Lesson: Consistency matters. Maintaining parity among your offers, not just rate, is vital to your bottom line.

Get More: Stop the Noise: The 10 Things That Matter to Hotel Marketers Right Now


About Tambourine

Tambourine uses technology and creativity to increase revenue for hotels and destinations worldwide. The firm, now in its 33rd year, is located in New York City and Fort Lauderdale. Please visit: www.Tambourine.com

Friday Freebie: Want More Business/Corporate Transient? Try this.

March 30, 2018

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Welcome to the Friday Freebie!

Each week we share one impactful hotel marketing tactic that you can implement immediately to drive more conversions and more revenue.

This week’s Freebie: 

Start applying basic digital marketing tactics to enhance traction with the corporate/business transient segment.   

2018 is going to be a hot year for corporate travel.`

The Global Business Travel Association and Carlson Wagonlit Travel 2018 forecasts predict corporate travel spending will increase by 6.1 percent this year, up from the expected 2017 increase of 5.1 percent.

However, despite the growth, don’t expect corporate travelers to be drawn to your hotel on their own. You’ll need to sharpen your plan to attract their business.

Here are FOUR easy ways to grow your hotel’s business travel bookings in 2018:

  1. Make Your Business Benefits Obvious

According to a report by Concur and GBTA, 7 out of 10 travelers booked outside of their company’s channels at least once in 2017. So, even if you are a leisure property, it makes sense to showcase your business amenities thoroughly to this massive segment.

Create a page on your hotel website just for business travelers. Offer solutions and packages for corporate travelers, such as offering free early/late checkout, complimentary in-room WiFi, and complimentary breakfast.

  1. Send Only Targeted Email Campaigns to Corporate Travelers

Generic emails promoting resort services are not relevant to business road warriors. Instead, tout your airport shuttle, morning breakfast buffet, parking and nearby transportation options, business center, list of company headquarters in your area, ironing and laundry services, area eateries with grab-and-go options and your 24-hour fitness center.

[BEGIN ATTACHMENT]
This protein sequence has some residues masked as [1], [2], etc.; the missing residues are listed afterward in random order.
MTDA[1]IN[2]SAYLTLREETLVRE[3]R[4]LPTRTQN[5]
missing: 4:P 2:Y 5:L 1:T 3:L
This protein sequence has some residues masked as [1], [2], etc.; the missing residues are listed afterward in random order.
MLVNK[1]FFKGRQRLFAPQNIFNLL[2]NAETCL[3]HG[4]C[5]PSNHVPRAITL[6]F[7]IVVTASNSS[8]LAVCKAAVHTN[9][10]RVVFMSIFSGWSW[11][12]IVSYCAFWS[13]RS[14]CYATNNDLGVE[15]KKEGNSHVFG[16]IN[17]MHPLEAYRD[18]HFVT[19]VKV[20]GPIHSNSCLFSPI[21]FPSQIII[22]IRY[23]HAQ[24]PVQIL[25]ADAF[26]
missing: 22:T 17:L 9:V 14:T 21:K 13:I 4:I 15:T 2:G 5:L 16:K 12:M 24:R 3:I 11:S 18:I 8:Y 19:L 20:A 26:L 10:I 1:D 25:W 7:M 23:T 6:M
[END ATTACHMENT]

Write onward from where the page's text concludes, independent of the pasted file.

3. Optimize Your Website With Corporate Search Terms
Be deliberate with your hotel website content and write in terms that are relevant to corporate travelers. Create a business FAQ page that answers questions that business travelers are apt to ask. Highlight all of your amenities that are vital to corporate travel. Not only are you offering relevant content to this audience, it can be a magnet for SEO traffic.

      4. Create a “Bleisure offer”
Create an offer solely for business travelers that extends the corporate rate a few days before and after their reservation. Then, consider adding on simple perks during those extra days that address “bleisure needs such as complimentary breakfast, a late check-out, passes to a nearby gym (if your property doesn’t offer a fitness center) and a calendar of unique/authentic local events happening nearby.

Once the offer is created, use your CRM system to share the offer with all guests marked with corporate rate codes in your PMS before their stay. Include the offer in their pre-stay email, remind them at check-in and if possible… leave them a note during their stay.


About Tambourine